High-resolution images reveal that numerous pit craters exist on the surface of Mars. For some pit craters, the depth-to-diameter ratios are much greater than for ordinary craters. Such deep pit craters are generally considered to be the results of material drainage into a subsurface void space, which might be formed by a lava tube, dike injection, extensional fracturing, and dilational normal faulting. Morphological studies indicate that the formation of a pit crater might be triggered by the impact event, and followed by collapse of the ceiling. To test this hypothesis, we carried out laboratory experiments of impact cratering into brittle targets with variable roof thickness. In particlular, the effect of the target thickness on the crater formation is studied to understand the penetration process by an impact. For this purpose, we produced mortar targets with roof thickness of 1–6 cm, and a bulk density of 1550 kg/m3 by using a mixture of cement, water and sand (0.2 mm) in the ratio of 1: 1: 10, by weight. The compressive strength of the resulting targets is 3.2±0.9 MPa. A spherical nylon projectile (diameter 7 mm) is shot perpendicularly into the target surface at the nominal velocity of 1.2 km/s, using a two-stage light-gas gun. Craters are formed on the opposite side of the impact even when no target penetration occurs. Penetration of the target is achieved when craters on the opposite sides of the target connect with each other. In this case, the cross section of crater somehow attains a flat hourglass-like shape. We also find that the crater diameter on the opposite side is larger than that on the impact side, and more fragments are ejected from the crater on the opposite side than from the crater on the impact side. This result gives a qualitative explanation for the observation that the Martian deep pit craters lack a raised rim and have the ejecta deposit on their floor instead.

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Repeated self-healing now possible in composite materials

Repeated self-healing now possible in composite materials | Shock Physics | Scoop.it
(Phys.org) —Internal damage in fiber-reinforced composites, materials used in structures of modern airplanes and automobiles, is difficult to detect and nearly impossible to repair by conventional methods.
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Why Diamonds Are Good For Making New Materials

Why Diamonds Are Good For Making New Materials | Shock Physics | Scoop.it

Today, the U.S. Army Research Laboratory uses diamonds as part of a 10-year effort to investigate innovative approaches that enable revolutionary advances for the protection of soldiers and their equipment, particularly in dynamic environments, where extremely high pressure and high temperatures commonly exist.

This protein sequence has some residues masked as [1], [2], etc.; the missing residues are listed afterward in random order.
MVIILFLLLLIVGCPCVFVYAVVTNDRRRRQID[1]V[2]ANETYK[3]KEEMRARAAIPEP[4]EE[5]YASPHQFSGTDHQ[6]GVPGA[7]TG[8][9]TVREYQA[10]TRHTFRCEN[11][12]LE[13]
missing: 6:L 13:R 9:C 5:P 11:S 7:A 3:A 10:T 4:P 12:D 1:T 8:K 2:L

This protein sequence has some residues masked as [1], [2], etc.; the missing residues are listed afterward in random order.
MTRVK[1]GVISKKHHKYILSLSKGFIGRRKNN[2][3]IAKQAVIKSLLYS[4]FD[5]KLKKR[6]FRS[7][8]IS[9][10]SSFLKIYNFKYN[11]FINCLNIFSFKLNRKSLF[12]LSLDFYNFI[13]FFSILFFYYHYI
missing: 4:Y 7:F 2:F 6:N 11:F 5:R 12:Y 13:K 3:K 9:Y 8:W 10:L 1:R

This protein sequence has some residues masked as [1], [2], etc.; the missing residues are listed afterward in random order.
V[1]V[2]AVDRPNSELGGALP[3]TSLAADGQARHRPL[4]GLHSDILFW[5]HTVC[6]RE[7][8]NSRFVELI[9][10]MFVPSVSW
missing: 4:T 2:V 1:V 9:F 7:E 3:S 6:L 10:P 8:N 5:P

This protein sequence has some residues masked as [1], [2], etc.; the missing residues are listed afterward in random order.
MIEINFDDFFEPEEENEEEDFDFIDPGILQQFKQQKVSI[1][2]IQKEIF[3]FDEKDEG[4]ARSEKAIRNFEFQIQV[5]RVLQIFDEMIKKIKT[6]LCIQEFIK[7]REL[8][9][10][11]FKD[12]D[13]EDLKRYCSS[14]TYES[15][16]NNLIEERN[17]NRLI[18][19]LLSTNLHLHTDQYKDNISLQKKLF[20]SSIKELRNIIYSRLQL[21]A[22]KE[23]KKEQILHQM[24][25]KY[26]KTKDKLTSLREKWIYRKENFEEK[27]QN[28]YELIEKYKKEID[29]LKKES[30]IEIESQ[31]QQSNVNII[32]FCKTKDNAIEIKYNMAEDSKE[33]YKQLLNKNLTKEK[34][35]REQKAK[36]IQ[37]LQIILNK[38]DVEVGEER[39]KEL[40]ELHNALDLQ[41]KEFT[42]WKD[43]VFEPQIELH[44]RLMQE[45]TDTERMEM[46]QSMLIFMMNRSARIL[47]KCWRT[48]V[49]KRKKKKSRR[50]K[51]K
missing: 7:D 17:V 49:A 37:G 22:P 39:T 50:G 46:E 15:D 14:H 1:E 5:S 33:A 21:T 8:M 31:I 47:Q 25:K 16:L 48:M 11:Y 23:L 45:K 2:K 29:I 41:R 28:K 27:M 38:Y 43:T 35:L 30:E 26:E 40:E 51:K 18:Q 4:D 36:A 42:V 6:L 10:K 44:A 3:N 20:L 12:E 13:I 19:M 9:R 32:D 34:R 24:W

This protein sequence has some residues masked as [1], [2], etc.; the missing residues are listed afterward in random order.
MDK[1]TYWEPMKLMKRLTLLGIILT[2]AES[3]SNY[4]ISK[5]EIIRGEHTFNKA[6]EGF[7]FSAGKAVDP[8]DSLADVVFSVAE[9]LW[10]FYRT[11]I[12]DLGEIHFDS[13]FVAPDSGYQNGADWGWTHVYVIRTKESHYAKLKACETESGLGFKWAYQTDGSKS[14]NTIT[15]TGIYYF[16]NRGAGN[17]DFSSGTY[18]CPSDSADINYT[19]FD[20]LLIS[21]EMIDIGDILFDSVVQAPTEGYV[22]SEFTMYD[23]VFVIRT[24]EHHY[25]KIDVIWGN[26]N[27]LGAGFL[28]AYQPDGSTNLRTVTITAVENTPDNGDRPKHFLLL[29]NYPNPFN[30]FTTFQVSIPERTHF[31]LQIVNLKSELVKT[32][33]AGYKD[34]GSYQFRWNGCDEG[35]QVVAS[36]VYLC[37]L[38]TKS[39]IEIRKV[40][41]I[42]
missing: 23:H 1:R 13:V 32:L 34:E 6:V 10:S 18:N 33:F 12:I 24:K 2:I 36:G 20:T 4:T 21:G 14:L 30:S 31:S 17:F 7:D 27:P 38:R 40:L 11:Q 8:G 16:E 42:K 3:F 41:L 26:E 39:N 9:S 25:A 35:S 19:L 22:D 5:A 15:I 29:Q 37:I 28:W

An ARL research team lead by Dr. Jennifer Ciezak-Jenkins uses the diamond anvil cell technique, an experimental method, to subject small amounts of material to very high pressures when squeezed between two diamonds. Ciezak-Jenkins, a research scientist, leads the Diamond Anvil Cell research laboratory.

“It’s a brave new world in materials science,” Ciezak-Jenkins said, “in which the material properties can be tailored to meet the specific needs of the Army system or soldier in the field.”

Dr. John Beatty agrees. He manages ARL’s Materials in Extreme Dynamic Environments Collaborative Research Alliance. Under his watch, this alliance will build the capability to design revolutionary materials for protecting soldiers.

“No longer will we take materials ‘off the shelf’ to put into armor systems. Instead materials will become an integral part of the design process itself.”

ARL is conducting experiments with the diamond anvil cell that exert pressure at 300 gigapascals and above, “. . . which is in the range of pressures seen when a high-explosive material detonates, or when an armor system gets hit in the field,” explained Beatty.


The interest in high-pressure science grew out of the laboratory’s mission to study material behavior at conditions similar to those experienced during detonations.

 Over the past few years, the research has broadened to include a wider variety of materials because under extreme conditions material behavior does not always follow the conventional chemistry and physics rules learned in high school.

For example, nitrogen gas, the primary component of the Earth’s atmosphere, transforms into a structure very similar to diamond at 140 GPa and 4220 °F and it has been proposed that hydrogen transforms into a metal at conditions still being explored.

“At the bottom of the Marianna’s trench, the deepest part of the ocean, the pressure is about 0.1 GPa so we’re 3,000 times more than that. But it’s not enough to just expose materials to the pressure, we also have to understand how the material properties are changing in response to the extreme conditions,” Beatty said.

He said because the diamond anvil is transparent, ARL researchers can use several methods to examine the material while it is subjected to high pressure and/or high temperature such as laser-based spectroscopies and various forms of x-ray spectroscopy.

“The analysis from these experiments allows us to understand the changes occurring at the atomic level in response to these conditions. Armed with this information, we can then explore routes to stabilize these materials at lower pressures as well as techniques to synthesize the material without the pressure or temperature as is needed for larger scale production,” said Ciezak-Jenkins.